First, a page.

Rick Scuteri-USA TODAY Sports

Rick Scuteri-USA TODAY Sports

Dating back to their days in Brooklyn, the Dodgers’ have had a plethora of historic players suit up for the franchise. Among them is Jackie Robison, who now gets celebrated annually when players throughout the Majors wear No. 42 every April 15.

For Dodgers first base coach Davey Lopes, this day holds a special place as he grew up watching Robinson and fellow Dodgers during the 1955 World Series, according to Lyle Spencer of MLB.com:

I remember watching those ‘Boys of Summer’ guys on TV,’ staying home from school to watch them in the World Series.”

After being drafted in the second round of the 1968 by the Dodgers and playing 16 seasons, Lopes met many great players, but unfortunately said he never had the pleasure of meeting his hero:

I met all the great players, but I never had the opportunity to meet Jackie,” Lopes said. “I didn’t get to tell him what he meant to me personally — and to so many other people.”

Although Lopes is greatly appreciative of what Robinson accomplished, he doesn’t believe in jersey numbers being retired, even Robinson’s:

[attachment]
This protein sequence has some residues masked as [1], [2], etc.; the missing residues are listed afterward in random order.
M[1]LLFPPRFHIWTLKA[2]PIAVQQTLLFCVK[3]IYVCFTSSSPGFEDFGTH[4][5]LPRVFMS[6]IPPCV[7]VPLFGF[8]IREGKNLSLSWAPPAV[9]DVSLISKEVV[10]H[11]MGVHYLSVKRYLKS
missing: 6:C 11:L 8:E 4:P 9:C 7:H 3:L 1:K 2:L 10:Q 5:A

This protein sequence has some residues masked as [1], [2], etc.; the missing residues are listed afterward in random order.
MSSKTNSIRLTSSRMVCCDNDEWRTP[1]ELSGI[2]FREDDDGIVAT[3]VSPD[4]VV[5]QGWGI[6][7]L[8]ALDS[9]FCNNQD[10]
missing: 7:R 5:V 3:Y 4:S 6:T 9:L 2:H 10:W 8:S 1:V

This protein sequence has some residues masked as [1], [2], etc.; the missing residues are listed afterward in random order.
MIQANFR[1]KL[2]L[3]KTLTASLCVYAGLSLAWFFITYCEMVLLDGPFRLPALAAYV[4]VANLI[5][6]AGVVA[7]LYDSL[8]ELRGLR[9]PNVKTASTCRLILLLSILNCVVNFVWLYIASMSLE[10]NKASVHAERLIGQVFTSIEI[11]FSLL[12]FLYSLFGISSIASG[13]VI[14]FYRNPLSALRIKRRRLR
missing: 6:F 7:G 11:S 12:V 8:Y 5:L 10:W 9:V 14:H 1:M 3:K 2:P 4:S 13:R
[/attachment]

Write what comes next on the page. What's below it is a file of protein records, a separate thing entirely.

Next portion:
I understand why they did it, and I know it’s a great honor — so no one else will ever wear it. Rivera was the last. But I also know how good it feels to wear the number of someone who meant so much to you. It gives you a connection to that person every day you pull the uniform on.”

Robinson broke the baseball color barrier in 1947, paving the way for others to follow suit. Lopes wore No. 15 in his time with the Dodgers, but wore No. 42 in 1997 while coaching the San Diego Padres, the year the number was retired.

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